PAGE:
My pajamas say it all: cute, fleecy pants depicting three of my favorite cities – London, Paris, and New York – and a baggy, comfy V-neck displaying the message, “Livin’ on a prayer and a latte.” I am one part go-getter-cosmopolitan-ambitious-news-loving-former journalist and one part coffee-drinking-stained-t-shirt-wearing-scatter-brained-new-ish mom. (Side note: At what point does one become a ‘seasoned’ rather than ‘new’ mom? Because even though I’m rapidly approaching year two of mommy-hood, I still feel pretty new to this gig.)
My halves are in a duel. There’s a fight between my two worlds that’s constantly waging in the back of my head. I am trying to be better about being present in the moment with my son. We colored today, and I think he kind of enjoyed it for the first time. But all the while I’m enjoying sitting at his mini-table coloring a paper alligator’s shirt red, I am constantly thinking, “What am I supposed to do with my life?”
My husband says the answer is right in front of me — be with our son. I know he’s right. B is thriving. He really is, and if I can pat myself on the back for a brief sec, I know that I played a role in that. That makes me happy. It truly does!
But the tension is still there, and I am so frustrated.
I can’t help but wonder if I’m supposed to be saying “yes” to opportunities related to my skill set because of the chance one could lead to something even better? Or am I supposed to just try to be content with where I’m at in this motherhood journey, and wait for God to bring the perfect opportunity my way? How do you know when it’s time for the birdie to leave the nest, or in my case, the stay-at-home mom to leave the home (or at least dip her needs-to-be polished toe into the part-time/work-from-home world)? And how does one know when this is IT? That this is the opportunity I’ve been waiting and praying for; the one where God’s plans for me, my experiences (good and bad), talents, and skills all combine into a big ball of life purpose perfection?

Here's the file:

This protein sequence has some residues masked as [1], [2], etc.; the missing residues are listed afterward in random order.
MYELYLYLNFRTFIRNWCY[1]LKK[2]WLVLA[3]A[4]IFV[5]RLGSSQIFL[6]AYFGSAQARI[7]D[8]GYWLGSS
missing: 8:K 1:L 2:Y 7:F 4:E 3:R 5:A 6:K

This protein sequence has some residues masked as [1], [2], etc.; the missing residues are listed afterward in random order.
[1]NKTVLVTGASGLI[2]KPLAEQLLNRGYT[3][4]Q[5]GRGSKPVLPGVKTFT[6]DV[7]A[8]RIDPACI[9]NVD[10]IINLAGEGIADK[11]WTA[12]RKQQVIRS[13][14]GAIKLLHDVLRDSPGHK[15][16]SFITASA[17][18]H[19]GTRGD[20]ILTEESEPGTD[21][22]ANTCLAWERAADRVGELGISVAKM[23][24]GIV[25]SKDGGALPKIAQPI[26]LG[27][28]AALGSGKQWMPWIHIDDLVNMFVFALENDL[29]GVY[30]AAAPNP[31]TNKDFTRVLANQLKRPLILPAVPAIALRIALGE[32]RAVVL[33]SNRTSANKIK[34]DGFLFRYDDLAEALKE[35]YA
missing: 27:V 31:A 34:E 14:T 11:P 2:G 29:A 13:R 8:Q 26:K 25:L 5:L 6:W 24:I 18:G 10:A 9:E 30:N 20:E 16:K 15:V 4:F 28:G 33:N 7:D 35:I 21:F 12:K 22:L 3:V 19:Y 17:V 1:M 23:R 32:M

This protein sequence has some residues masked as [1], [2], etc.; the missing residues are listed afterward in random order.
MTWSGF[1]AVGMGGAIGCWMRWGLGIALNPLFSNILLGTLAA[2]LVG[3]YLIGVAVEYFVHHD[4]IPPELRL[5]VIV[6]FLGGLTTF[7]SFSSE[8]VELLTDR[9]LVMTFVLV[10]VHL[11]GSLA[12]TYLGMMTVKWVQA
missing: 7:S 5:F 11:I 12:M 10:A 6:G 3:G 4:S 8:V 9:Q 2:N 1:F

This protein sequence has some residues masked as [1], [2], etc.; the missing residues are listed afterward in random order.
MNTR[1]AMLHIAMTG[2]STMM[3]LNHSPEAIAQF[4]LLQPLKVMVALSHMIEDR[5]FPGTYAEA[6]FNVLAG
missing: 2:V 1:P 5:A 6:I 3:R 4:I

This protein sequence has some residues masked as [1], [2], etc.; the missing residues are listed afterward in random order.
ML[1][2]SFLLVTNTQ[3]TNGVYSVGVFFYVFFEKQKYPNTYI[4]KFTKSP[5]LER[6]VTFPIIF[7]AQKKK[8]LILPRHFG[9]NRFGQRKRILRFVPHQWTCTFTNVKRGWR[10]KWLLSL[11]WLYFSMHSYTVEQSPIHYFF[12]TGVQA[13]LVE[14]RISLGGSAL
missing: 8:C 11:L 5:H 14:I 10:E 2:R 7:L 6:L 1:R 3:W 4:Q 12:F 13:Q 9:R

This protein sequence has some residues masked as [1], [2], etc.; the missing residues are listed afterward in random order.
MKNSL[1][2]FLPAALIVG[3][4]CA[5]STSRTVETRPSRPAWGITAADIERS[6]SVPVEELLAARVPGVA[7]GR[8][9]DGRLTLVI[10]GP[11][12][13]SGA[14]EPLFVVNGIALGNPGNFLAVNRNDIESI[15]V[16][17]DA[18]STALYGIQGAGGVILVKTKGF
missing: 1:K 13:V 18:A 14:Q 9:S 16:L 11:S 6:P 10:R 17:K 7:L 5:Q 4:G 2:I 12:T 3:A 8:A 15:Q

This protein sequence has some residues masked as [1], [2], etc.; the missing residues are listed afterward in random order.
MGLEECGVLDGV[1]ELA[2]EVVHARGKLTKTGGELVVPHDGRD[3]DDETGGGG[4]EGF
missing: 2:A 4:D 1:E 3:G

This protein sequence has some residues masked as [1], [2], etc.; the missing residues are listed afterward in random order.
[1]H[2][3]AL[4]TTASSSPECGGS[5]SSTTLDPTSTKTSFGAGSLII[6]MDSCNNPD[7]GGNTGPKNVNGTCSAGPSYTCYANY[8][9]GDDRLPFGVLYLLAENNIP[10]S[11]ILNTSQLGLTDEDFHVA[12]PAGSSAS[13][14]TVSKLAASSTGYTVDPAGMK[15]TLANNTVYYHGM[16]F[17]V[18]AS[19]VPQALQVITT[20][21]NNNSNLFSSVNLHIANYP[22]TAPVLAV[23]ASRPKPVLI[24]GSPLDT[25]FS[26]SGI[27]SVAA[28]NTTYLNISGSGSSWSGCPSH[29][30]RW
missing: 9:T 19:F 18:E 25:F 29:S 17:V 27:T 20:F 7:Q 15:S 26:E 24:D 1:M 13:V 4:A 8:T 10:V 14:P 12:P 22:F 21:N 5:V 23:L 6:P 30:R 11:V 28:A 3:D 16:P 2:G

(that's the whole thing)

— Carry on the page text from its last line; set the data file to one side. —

Since I don’t know the answers to the questions above, I stay stationary. I feel like someone pushed the pause button on my life as I attempt to figure out what’s next for it. In the meantime, I’m doing similar things day after day — taking my son to music class, playing outside, cooking, paying bills, cooking, cleaning, and cooking (We love to eat around here!). I’m trying to do those tasks well, and my sweet husband encourages me and says that I am doing them well. But I’m left wanting. I don’t want that to be all there is for me right now, even though I know that being a new mom is a fleeting season of my life.
Then that makes me feel guilty. I know I have many women’s dream life right in front of me, and I’m having to constantly tell myself not to take my life and the blessings in it for granted.
More internal tension. Ugh.
And then I read this recent New York Times article entitled “The Birth of a Mother,” and it stated my thoughts so simply and perfectly: “Giving birth to a new identity can be as demanding as giving birth to a baby.”
And then this…
“Most of the time, the experience of motherhood is not good or bad, it’s both good and bad.”
And finally this…
“Too many women are ashamed to speak openly about their complicated experiences for fear of being judged. ”
It’s like the author of this article was inside my head.
So this is me speaking openly about my complicated experience with motherhood.
I hope my honesty will be comforting to other new moms who also have struggles that go beyond changing dirty diapers a bazillion times a day or keeping a clean house in the midst of life with toddlers. This is not meant to discount those kinds of parenting hardships, because they can be a difficult drag. I get it. Life with kids is a whole ‘nother level from being a polished, professional woman in your pre-kid days. But mothers deal with many internal, personal, and professional struggles too that are often kept quiet.
New mommas — as we all work to figure out what God’s got next for us, know that I am with you, loudly cheering you on.
Leave a Reply